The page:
Donations of money, cement, sod and other supplies poured in Thursday to supporters of a Little League field at Mary Immaculate Catholic Church in Pacoima after the announcement that the field would be spared destruction, at least for now.
The announcement by a church official prompted celebrations among parents and children who opposed plans by the church to replace the 25-year-old baseball field with a parking lot.
The field was heavily damaged Wednesday by a bulldozer, which knocked down the backstop and plowed up the infield before parents rushed onto the field and persuaded workers to halt the demolition. Despite the damage, parents vowed to refurbish the field in time for Saturday's opening-day Little League ceremonies.
'Best Field' in Valley
"We are going to make the best baseball field in the whole San Fernando Valley, if not the world," said Javier Romero, spokesman for Mary Immaculate Little League.
About 40 parent volunteers were removing debris and regrading the infield Thursday morning when they learned that Bishop Armando Ochoa of the Archdiocese of Los Angeles had agreed to a moratorium on the destruction.
Romero, who spoke with Ochoa by telephone Thursday morning, said the parents cried and hugged one another when he broke the news.
Their spirits rose even higher when donations, prompted by publicity about the confrontation Wednesday, began arriving from as far as West Covina and Long Beach. A disc jockey announced that he was donating $1,000, and other individuals and businesses promised concrete blocks, a tractor, fencing and a portable backstop to replace the one ruined by the bulldozer, Romero said.
Father Joseph Battaglia, spokesman for the archdiocese, said representatives of the church, archdiocese and Little League will meet to discuss the fate of the field.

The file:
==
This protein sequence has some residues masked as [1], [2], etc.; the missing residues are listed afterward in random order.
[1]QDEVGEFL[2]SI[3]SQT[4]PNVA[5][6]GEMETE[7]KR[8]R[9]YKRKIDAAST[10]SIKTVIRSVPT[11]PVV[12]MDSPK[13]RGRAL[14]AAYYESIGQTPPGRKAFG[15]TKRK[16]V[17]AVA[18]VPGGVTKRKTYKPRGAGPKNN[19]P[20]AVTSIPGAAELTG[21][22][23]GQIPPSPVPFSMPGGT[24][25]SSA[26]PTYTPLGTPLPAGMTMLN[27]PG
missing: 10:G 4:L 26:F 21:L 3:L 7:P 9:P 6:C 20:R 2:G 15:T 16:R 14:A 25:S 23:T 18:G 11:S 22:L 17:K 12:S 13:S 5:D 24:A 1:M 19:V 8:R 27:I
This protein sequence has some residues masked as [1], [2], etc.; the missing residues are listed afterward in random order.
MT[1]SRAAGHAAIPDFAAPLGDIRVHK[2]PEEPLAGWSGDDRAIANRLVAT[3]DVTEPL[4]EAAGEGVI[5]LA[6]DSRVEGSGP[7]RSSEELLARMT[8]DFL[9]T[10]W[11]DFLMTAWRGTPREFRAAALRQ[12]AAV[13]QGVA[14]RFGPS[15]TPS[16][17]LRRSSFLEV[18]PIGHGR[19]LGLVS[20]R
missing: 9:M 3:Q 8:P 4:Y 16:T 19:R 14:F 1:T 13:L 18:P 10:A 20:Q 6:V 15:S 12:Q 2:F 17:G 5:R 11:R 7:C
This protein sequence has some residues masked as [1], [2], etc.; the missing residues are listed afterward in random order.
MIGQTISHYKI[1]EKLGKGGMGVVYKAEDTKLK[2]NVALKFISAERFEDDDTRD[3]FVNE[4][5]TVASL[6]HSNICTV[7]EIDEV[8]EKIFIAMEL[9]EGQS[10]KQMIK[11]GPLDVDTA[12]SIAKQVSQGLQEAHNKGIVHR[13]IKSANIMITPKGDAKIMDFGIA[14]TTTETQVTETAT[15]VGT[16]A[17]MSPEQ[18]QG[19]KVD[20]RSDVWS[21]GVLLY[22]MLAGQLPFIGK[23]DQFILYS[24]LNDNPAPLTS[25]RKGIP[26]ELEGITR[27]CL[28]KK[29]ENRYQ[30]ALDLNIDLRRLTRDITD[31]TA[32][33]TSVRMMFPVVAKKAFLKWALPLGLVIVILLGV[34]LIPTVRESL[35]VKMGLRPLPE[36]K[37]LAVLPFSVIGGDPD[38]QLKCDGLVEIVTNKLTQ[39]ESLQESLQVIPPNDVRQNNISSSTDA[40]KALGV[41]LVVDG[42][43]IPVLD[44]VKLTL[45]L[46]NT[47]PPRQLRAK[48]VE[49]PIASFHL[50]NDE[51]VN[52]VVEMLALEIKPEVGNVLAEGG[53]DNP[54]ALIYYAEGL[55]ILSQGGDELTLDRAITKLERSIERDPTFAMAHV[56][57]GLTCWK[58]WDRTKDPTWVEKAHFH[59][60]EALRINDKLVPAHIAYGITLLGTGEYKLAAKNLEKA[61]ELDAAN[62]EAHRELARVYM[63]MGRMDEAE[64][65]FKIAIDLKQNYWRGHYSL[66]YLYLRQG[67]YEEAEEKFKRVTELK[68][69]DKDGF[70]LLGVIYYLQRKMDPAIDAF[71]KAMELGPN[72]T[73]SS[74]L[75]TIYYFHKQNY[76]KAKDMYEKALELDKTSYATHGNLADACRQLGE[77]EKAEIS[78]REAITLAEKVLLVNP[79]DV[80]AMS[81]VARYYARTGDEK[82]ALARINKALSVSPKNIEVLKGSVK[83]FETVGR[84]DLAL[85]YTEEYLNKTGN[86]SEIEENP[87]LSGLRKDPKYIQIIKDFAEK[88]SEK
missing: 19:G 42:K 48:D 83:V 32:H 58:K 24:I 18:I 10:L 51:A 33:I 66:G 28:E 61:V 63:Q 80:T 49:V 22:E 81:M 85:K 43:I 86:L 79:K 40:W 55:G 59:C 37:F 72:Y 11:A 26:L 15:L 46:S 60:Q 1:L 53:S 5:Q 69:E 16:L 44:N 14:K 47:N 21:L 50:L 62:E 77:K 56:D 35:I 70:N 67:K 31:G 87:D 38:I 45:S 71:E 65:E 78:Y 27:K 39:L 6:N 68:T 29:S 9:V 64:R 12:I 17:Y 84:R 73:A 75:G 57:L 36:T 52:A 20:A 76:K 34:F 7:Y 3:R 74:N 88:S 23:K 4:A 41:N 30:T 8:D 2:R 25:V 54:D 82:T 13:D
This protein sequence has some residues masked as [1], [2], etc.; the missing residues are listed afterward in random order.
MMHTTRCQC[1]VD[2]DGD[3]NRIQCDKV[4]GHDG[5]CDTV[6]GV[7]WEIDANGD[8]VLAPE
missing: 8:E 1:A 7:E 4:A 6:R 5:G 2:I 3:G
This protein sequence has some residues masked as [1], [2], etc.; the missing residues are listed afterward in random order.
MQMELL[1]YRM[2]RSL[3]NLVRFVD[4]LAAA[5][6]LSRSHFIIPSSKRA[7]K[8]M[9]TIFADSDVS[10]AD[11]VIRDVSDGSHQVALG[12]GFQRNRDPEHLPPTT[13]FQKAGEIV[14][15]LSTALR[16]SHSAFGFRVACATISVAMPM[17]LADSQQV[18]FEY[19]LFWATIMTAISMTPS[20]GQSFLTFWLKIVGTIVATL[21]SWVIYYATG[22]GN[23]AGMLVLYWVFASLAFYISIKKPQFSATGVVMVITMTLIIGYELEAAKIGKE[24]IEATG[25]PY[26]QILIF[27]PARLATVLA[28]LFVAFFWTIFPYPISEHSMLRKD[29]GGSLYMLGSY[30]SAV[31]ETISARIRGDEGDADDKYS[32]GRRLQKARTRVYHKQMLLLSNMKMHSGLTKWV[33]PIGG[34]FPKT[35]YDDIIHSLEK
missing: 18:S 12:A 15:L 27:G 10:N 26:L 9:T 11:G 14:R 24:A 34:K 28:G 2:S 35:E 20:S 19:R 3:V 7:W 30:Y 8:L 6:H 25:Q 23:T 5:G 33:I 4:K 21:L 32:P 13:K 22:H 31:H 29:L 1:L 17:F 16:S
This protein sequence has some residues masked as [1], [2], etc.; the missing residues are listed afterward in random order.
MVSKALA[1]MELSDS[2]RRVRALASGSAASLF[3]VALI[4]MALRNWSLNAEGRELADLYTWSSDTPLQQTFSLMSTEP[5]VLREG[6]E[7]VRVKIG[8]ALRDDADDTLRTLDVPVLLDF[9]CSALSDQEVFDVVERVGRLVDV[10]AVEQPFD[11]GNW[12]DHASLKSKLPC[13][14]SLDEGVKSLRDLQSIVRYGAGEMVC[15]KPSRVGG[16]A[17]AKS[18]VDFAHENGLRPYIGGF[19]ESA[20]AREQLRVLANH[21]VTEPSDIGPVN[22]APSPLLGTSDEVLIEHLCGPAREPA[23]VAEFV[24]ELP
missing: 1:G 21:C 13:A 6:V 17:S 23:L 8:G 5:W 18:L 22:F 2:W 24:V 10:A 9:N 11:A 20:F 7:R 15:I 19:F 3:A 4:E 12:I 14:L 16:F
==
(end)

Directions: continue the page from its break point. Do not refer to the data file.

The dispute between church officials and parents who want to save the field spilled into the open on March 8, when scores of children and parents picketed the parish hall at 10390 Remick Ave. Supporters of the field have said it provides local youth with a positive alternative to street crime.
Just two weeks ago, Father Fernando Iglesias, pastor of the church, said the decision to close the field was final and supported by the archdiocese. The next day, in a letter to school parents, Mary Immaculate School Principal Marie Kronheimer said those who picketed the church were being disrespectful to the parish.
But Iglesias said he spoke with Ochoa on Thursday and was told that the Little League can continue using the field.
"Everything has been solved," Iglesias said.
In explaining the church's decision to close the field, Iglesias earlier said that problems with the use, upkeep and financial management of the field had created tension between the league and the parish. Little League officials have acknowledged management shortcomings--$2,000 was unaccounted for in 1985--but say they will do whatever the parish requires to rectify those problems.